The organic polyisocyanates useful for the production of the polyurethanes include ethylene diisocyanate, ethylidene diisocyanate, propylene-1,2-diisocyanate, butylene- 1,3 diisocyanate, hexylene-1,6-diisocyanate, cyclohexylene-1,2-diisocyanate, m-phenylene diisocyanate, 2,4-toluylene diisocyanate, 2,6 toluylene diisocyanate, 3,3-dimethyl 4,4 biphenylene diisocyanate, 3,3'-dimethoxy- 4,4-biphenylene diisocyanate, 3,3'-diphenyl-4,4'-biphenylene diisocyanate, 4,4 biphenylene diisocyanate, 3,3- dichloro-4,4'-biphenylene diisocyanate, triphenylmethane triisocyanate, 1,5 naphthalene diisocyanate or polyisocyanates in a blocked or inactive form such as the bisphenyl carbamates of toluylene diisocyanate, p, p'-diphenylmethane diisocyanate, p-phenylene diisocyanate and 1,5-naphthalene diisocyanate, etc.

For preparation of the flame-retardant polyurethanes, the present invention phosphine oxide anhydrides are preferably added to a mixture of the reactants and catalyst before hardening. The hardened molded pieces or foams are rendered flame-retardant by the inclusion therein of the phosphine oxide anhydride in quantities of from about 2% to 25% by weight of the polyurethane. Use of the present invention phosphine oxide anhydrides in the polyurethane foams can also, in some applications, improve the mechanical properties of the foams.

Phenolic resins are also beneficially modified by the present invention phosphine oxide anhydrides, which compounds can be incorporated into the resin either by milling in molding applications or by addition to film-forming or impregnating and bonding solutions previous to casting. Phenolic resins with which the present invention compounds are employed are, for example, the phenolaldehyde resins prepared from phenols such as phenol, cresol, xylenol, resorcinol, 4-butylphenol, 4-phenylphenol, and aldehydes such as formaldehyde, acetaldehyde, or butyraldehyde in the presence of either acidic or basic catalysts, depending upon whether the resin is intended for use as a molding or extruding resin or as the resin base in coating and impregnating compositions.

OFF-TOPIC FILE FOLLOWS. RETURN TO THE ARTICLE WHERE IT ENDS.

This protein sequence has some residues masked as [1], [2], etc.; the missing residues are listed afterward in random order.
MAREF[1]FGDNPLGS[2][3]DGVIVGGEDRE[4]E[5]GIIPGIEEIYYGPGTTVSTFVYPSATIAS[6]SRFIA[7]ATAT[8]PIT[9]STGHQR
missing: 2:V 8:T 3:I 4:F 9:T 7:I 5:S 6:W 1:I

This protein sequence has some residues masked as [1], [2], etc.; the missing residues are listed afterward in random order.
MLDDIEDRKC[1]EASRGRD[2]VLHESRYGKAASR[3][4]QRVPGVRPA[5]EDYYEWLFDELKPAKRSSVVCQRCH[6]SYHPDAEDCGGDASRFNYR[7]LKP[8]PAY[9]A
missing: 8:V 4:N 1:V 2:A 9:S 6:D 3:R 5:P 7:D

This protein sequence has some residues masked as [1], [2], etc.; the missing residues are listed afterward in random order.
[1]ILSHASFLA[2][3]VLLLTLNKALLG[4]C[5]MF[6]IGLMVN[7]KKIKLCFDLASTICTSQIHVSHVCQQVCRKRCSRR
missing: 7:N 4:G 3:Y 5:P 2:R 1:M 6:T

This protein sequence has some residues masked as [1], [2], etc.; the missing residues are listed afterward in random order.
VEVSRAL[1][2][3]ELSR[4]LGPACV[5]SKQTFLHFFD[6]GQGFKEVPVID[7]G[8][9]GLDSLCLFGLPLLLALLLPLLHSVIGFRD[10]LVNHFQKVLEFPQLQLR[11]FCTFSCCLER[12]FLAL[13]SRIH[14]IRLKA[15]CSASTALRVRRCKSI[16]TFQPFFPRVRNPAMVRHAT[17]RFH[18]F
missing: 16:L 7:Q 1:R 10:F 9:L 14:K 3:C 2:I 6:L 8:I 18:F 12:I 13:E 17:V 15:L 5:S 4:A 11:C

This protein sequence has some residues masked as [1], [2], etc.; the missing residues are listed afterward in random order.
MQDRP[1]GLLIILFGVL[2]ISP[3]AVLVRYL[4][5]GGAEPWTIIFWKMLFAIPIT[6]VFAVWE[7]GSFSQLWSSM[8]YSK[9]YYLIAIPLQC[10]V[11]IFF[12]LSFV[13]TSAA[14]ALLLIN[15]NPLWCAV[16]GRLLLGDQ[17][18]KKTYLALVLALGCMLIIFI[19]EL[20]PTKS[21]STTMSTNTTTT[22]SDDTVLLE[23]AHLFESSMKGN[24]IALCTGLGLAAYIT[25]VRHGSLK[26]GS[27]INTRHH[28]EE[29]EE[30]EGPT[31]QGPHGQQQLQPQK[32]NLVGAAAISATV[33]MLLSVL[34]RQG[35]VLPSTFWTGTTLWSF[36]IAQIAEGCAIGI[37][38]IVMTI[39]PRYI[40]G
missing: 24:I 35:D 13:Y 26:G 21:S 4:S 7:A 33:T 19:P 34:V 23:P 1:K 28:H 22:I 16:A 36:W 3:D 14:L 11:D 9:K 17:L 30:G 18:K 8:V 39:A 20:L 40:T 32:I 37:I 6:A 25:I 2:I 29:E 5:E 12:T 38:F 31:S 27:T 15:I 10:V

The aminoplasts comprise another group of aldehyde resins which are beneficially modified by the present invention phosphine oxide anhydrides. Examples thereof are the heat-convertible condensation products of an aldehyde with urea, thiourea, guanidine, cyanimide, dicyandiamide, alkyl or aryl guanamines, and the triazines such as melamine, 2-chloro-4,6-diamino-1,3,5-triazine and 2- hydroxy-4,6-diamino-1,3,5-triazines. The present adjuvants are compatible with the aminoplasts; and depending upon the quantity of phosphonic anhydride used, they serve to modify their physical properties as well as to render them fire-retardant. When the aminoplasts are destined for use as impregnating agents, bonding adhesives, coatings and castings of films, the phosphine oxide anhydrides are incorporated into solutions or suspensions in which the aminoplast is carried. The resulting mixtures give strong, fire-retardant laminates when sheets of paper, glass, cloth or fabric are impregnated therewith and cured.

Also beneficially modified by the present invention phosphine oxide anhydrides are the nylons, i.e., the superpolyamides which are generally obtained by the condensation of a diamine, e.g., hexamethylenediamine with a dicarboxylic acid, e.g., adipic acid. Depending upon the quantity of phosphine oxide anhydride employed and the individual nature of the compound, there are Obtained flame-retardant and/ or dye receptor elfects.

Other polyamides with which the present invention phosphine oxide anhydrides are beneficially employed, e.g., for improvement in reduced burning rates, are the polypeptides which may be prepared, e.g., by reaction of N-carbobenzyl oxyglycin with glycine or a mixture of glycine and lysine, or an N-carboxy amino acid anhydride such as N-carboxyl-DL-phenylalanine anhydride; the polymeric lactams, e.g., polycaprolactam, piperidone, 2-oxohexamethyleneimine and other cyclic amides. The present invention phosphine oxide anhydrides can be incorporated into molding or extruding compositions for flame-retardant effect and/ or to modify the physical properties of such compositions.

The present invention phosphine oxide anhydrides are also advantageously employed as adjuvants for polymeric aldehydes, e.g., homopolymeric, high-molecular weight formaldehyde.

The present invention phosphine oxide anhydrides are also adjuvants for linear polymers obtained by the selfcondensation of bifunctional compounds generally, e.g., the polyethers which are derived by the self-condensation of dihydric alcohols such as ethylene glycol, propylene glycol or hexamethylene glycol; the polyesters which are obtained by the self-condensation of hydroxy acids such as lactic acid or 4-hydroxybutyric acid, the polyamides which are prepared by the self-condensation of amino carboxylic acids such as 4-aminobutyric acid or 6-aminocaproic acid; the polyanhydrides which are formed by the self-condensation of di-carboxylic acids such as sebacic acid or adipic acid, etc. The present invention phosphine oxide anhydrides are flame-retardants for such self-condensation products, generally; and where transparentizing eifect and dye receptivity are lacking, the phosphonic anhydrides are often instrumental in ameliorating such deficiencies.